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Smashed egg & crispy bacon stack

22 Nov

Skip breakfast? Then read on. Nothing beats an eggy breakfast for jump-starting your day with long lasting energy (provided you like eggs). I threw this stack together fairly quickly so consider adding this to your morning repertoire once or twice per week before you embark on your busy day. It gets crazy out there, so fuel up! I find that an eggy breakfast takes me through to 12.30, 1.00 or even 2.30 pm… even after exercise.

Ingredients
2 hard boiled eggs (I boiled them the night before)
1/2 avocado
1/2 large tomato
small handful of baby spinach
1 tsp fresh or dried herbs (such as oregano, parsley and basil mix)
pepper to taste (I used lemon pepper)

Method
Cook bacon in fry pan on medium heat.

While the bacon is cooking, prepare the other ingredients:

– peel the eggs
– slice tomato into thick slices
– slice avocado into pieces
– wilt spinach (with a dash of water in microwave-proof container in micro on high for 1-2 min)
– squash the eggs with a fork to get a smashed look

Plate up: layer tomato into two stacks and season with a sprinkle of herbs. Add a smashed egg to each stack. Layer on spinach and avocado, season with pepper and top with cooked bacon.

Eat!

Time: 15 min. Serves 1

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3 Comments

Posted by on November 22, 2011 in Food

 

Tags: , ,

3 responses to “Smashed egg & crispy bacon stack

  1. Suzie

    November 23, 2011 at 10:27 PM

    Yummy; satisfying within and colourfully appealing to the eye. I worked an early shift, home at lunchtime, viewed my emails and checked bigcheflittlekitchen. I had all the ingredients fresh at home – except the piggy was frozen stiff in slices. This meal jump-started my afternoon and gave me the energy I needed to work outside in the vegie garden …….. and boy, is it crazy out there !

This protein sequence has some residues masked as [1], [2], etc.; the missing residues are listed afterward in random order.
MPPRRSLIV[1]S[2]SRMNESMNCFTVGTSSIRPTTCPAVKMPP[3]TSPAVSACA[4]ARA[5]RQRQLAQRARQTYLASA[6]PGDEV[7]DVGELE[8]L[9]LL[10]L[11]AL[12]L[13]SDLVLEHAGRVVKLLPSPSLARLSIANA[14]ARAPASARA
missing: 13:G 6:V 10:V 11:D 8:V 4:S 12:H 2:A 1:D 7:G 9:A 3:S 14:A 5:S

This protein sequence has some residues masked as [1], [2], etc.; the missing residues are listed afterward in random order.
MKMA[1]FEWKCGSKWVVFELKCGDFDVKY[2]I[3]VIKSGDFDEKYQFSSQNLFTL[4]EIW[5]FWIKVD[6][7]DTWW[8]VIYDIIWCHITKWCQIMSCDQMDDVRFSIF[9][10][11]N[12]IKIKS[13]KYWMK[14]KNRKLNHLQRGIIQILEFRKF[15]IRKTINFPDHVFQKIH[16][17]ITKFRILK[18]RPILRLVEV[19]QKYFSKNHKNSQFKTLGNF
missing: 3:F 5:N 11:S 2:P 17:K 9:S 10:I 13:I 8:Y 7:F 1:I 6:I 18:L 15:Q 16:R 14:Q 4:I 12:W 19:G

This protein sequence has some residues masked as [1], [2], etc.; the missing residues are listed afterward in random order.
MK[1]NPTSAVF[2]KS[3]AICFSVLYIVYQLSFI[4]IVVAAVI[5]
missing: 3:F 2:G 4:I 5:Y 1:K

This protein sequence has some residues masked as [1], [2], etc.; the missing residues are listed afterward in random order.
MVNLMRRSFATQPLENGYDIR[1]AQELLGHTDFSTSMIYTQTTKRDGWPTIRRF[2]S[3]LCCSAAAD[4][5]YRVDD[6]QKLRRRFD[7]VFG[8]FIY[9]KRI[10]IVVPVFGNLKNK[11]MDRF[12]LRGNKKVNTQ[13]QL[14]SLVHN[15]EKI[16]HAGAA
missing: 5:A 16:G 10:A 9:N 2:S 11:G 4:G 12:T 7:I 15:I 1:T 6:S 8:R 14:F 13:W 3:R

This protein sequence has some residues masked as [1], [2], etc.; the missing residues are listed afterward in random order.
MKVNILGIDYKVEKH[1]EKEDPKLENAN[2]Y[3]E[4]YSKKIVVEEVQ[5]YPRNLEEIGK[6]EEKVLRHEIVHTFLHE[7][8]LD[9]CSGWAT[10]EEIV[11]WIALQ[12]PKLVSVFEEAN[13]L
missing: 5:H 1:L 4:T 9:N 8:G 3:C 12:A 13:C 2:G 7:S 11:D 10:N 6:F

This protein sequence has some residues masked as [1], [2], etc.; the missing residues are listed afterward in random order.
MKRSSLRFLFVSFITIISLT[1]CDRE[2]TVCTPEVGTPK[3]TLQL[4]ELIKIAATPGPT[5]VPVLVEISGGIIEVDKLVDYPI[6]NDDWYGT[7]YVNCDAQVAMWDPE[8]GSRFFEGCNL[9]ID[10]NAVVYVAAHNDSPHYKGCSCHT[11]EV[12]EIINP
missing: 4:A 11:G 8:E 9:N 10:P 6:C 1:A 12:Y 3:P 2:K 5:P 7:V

Yummo Leash.
    Mumbo xo

     
  2. Alicia

    November 24, 2011 at 8:44 AM

    Great Mum! I’m glad the eggs helped and thanks for confirming that this dish also makes a superb lunch. The ideal lunch is one that gives us energy that make us want to charge through the afternoon, rather than feel tired, sluggish and sleepy (which can happen after eating).

    Your garden does keep you very busy, especially with family Christmas coming up! Gardening could possibly be one of the best activities as person can do to stay fit and healthy. Look at Oma and Opa – they pottered around their garden until their 80s! The only trouble was getting them to stop… 🙂

    I rate gardening as highly as a couple of hours of brisk walking, but it has the added benefit of lifting and moving things around. It’s quite ‘primal’ actually.

    ‘Primal style’ exercise is all the rage at the moment. It is based on a fitness regime that replicates exercise patterns that shaped our evolution over 2 million years. I follow Mark Sisson’s* model of primal fitness, which is: Move frequently at a slow pace 2-5 times per week (like a 1 hr walk, a hike, or anything that is easy cardio – like gardening); Lift heavy things 1-3 times per week (carry water bottles, do a gym weights session, or move pots and dirt around the garden); Do sprints (something high intensity like an exercise bike or sprints on an oval) for <10min once per week. As I said to Shane (when we did our first sprint session this week) “Run like you have a rhino on your tail” … I then had to stay in front of him so I couldn't be classed as the rhino :-).